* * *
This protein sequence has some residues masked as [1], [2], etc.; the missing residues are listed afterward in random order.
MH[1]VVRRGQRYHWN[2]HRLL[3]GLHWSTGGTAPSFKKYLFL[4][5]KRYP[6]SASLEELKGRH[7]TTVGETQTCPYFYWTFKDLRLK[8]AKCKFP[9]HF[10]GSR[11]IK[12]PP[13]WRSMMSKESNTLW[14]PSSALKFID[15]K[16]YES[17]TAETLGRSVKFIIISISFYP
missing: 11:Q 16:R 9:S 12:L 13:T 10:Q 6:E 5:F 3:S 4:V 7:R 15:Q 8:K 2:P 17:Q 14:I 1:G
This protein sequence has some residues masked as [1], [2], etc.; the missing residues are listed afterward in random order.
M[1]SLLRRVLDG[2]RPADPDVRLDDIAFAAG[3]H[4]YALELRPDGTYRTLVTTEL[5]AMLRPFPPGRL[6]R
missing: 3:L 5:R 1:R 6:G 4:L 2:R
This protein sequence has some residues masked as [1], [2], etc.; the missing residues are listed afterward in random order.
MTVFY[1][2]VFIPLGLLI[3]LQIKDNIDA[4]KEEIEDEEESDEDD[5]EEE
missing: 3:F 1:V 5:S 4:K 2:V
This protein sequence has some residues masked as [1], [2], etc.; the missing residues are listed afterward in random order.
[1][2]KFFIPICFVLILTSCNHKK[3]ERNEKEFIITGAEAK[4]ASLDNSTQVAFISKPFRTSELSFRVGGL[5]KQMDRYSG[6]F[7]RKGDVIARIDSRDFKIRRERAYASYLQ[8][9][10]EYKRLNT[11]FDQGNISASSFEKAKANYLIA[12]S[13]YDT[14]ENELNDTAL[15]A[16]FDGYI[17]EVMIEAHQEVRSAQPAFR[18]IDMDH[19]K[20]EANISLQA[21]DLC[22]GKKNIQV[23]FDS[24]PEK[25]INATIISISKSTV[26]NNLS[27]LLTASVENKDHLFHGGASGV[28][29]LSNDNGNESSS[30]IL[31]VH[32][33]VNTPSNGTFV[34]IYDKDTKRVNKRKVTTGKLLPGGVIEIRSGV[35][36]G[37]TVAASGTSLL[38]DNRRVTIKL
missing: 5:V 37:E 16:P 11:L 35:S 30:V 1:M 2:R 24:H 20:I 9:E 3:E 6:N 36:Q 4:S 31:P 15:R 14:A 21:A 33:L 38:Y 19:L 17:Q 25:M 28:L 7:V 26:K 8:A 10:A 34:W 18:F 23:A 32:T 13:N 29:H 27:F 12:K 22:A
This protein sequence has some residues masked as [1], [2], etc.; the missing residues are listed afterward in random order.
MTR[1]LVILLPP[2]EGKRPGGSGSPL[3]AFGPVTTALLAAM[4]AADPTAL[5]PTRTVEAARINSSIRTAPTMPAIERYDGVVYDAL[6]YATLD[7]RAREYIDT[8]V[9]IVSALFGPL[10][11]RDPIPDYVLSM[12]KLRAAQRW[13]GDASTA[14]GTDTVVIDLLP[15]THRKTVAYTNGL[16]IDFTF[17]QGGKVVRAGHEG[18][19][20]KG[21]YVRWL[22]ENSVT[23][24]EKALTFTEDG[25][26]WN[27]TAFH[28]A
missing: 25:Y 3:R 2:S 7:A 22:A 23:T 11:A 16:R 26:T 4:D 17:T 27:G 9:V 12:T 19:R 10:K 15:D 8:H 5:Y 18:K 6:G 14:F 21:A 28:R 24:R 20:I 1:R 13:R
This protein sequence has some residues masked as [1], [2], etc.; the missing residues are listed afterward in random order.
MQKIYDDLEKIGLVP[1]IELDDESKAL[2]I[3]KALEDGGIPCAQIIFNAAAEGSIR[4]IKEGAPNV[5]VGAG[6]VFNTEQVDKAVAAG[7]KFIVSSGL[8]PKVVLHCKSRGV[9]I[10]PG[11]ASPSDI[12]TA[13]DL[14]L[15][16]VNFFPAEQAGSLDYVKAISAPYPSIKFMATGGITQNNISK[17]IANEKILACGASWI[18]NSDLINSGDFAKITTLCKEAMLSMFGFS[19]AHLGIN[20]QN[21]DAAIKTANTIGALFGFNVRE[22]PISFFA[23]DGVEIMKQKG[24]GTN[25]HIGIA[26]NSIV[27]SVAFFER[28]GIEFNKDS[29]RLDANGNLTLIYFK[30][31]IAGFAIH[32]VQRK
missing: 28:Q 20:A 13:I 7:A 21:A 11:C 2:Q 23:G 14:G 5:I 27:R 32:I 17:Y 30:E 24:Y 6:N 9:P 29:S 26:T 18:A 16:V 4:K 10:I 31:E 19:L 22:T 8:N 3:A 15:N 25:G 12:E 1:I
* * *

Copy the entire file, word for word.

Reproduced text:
This protein sequence has some residues masked as [1], [2], etc.; the missing residues are listed afterward in random order.
MH[1]VVRRGQRYHWN[2]HRLL[3]GLHWSTGGTAPSFKKYLFL[4][5]KRYP[6]SASLEELKGRH[7]TTVGETQTCPYFYWTFKDLRLK[8]AKCKFP[9]HF[10]GSR[11]IK[12]PP[13]WRSMMSKESNTLW[14]PSSALKFID[15]K[16]YES[17]TAETLGRSVKFIIISISFYP
missing: 11:Q 16:R 9:S 12:L 13:T 10:Q 6:E 5:F 3:S 4:V 7:R 15:Q 8:K 2:P 17:Q 14:I 1:G
This protein sequence has some residues masked as [1], [2], etc.; the missing residues are listed afterward in random order.
M[1]SLLRRVLDG[2]RPADPDVRLDDIAFAAG[3]H[4]YALELRPDGTYRTLVTTEL[5]AMLRPFPPGRL[6]R
missing: 3:L 5:R 1:R 6:G 4:L 2:R
This protein sequence has some residues masked as [1], [2], etc.; the missing residues are listed afterward in random order.
MTVFY[1][2]VFIPLGLLI[3]LQIKDNIDA[4]KEEIEDEEESDEDD[5]EEE
missing: 3:F 1:V 5:S 4:K 2:V
This protein sequence has some residues masked as [1], [2], etc.; the missing residues are listed afterward in random order.
[1][2]KFFIPICFVLILTSCNHKK[3]ERNEKEFIITGAEAK[4]ASLDNSTQVAFISKPFRTSELSFRVGGL[5]KQMDRYSG[6]F[7]RKGDVIARIDSRDFKIRRERAYASYLQ[8][9][10]EYKRLNT[11]FDQGNISASSFEKAKANYLIA[12]S[13]YDT[14]ENELNDTAL[15]A[16]FDGYI[17]EVMIEAHQEVRSAQPAFR[18]IDMDH[19]K[20]EANISLQA[21]DLC[22]GKKNIQV[23]FDS[24]PEK[25]INATIISISKSTV[26]NNLS[27]LLTASVENKDHLFHGGASGV[28][29]LSNDNGNESSS[30]IL[31]VH[32][33]VNTPSNGTFV[34]IYDKDTKRVNKRKVTTGKLLPGGVIEIRSGV[35][36]G[37]TVAASGTSLL[38]DNRRVTIKL
missing: 5:V 37:E 16:P 11:L 35:S 30:V 1:M 2:R 24:H 20:I 9:E 3:E 6:N 36:Q 4:S 31:P 15:R 14:A 21:A 33:L 38:Y 19:L 17:Q 25:M 28:L 7:V 26:K 8:A 10:A 34:W 18:F 23:A 32:T 13:N 29:H 27:F 12:K 22:A
This protein sequence has some residues masked as [1], [2], etc.; the missing residues are listed afterward in random order.
MTR[1]LVILLPP[2]EGKRPGGSGSPL[3]AFGPVTTALLAAM[4]AADPTAL[5]PTRTVEAARINSSIRTAPTMPAIERYDGVVYDAL[6]YATLD[7]RAREYIDT[8]V[9]IVSALFGPL[10][11]RDPIPDYVLSM[12]KLRAAQRW[13]GDASTA[14]GTDTVVIDLLP[15]THRKTVAYTNGL[16]IDFTF[17]QGGKVVRAGHEG[18][19][20]KG[21]YVRWL[22]ENSVT[23][24]EKALTFTEDG[25][26]WN[27]TAFH[28]A
missing: 25:Y 3:R 2:S 7:A 22:A 23:T 11:A 16:R 26:T 4:D 17:T 27:G 9:V 12:T 19:R 10:K 15:D 8:H 5:Y 18:K 6:G 14:F 21:A 28:R 24:R 20:I 1:R 13:R
This protein sequence has some residues masked as [1], [2], etc.; the missing residues are listed afterward in random order.
MQKIYDDLEKIGLVP[1]IELDDESKAL[2]I[3]KALEDGGIPCAQIIFNAAAEGSIR[4]IKEGAPNV[5]VGAG[6]VFNTEQVDKAVAAG[7]KFIVSSGL[8]PKVVLHCKSRGV[9]I[10]PG[11]ASPSDI[12]TA[13]DL[14]L[15][16]VNFFPAEQAGSLDYVKAISAPYPSIKFMATGGITQNNISK[17]IANEKILACGASWI[18]NSDLINSGDFAKITTLCKEAMLSMFGFS[19]AHLGIN[20]QN[21]DAAIKTANTIGALFGFNVRE[22]PISFFA[23]DGVEIMKQKG[24]GTN[25]HIGIA[26]NSIV[27]SVAFFER[28]GIEFNKDS[29]RLDANGNLTLIYFK[30][31]IAGFAIH[32]VQRK
missing: 28:Q 20:A 13:I 7:A 21:A 11:C 2:Q 23:G 14:G 5:I 27:R 32:I 17:Y 30:E 24:Y 6:N 9:P 29:S 26:T 18:A 16:V 4:K 10:I 31:E 19:L 22:T 8:N 3:A 15:N 25:G 12:E 1:I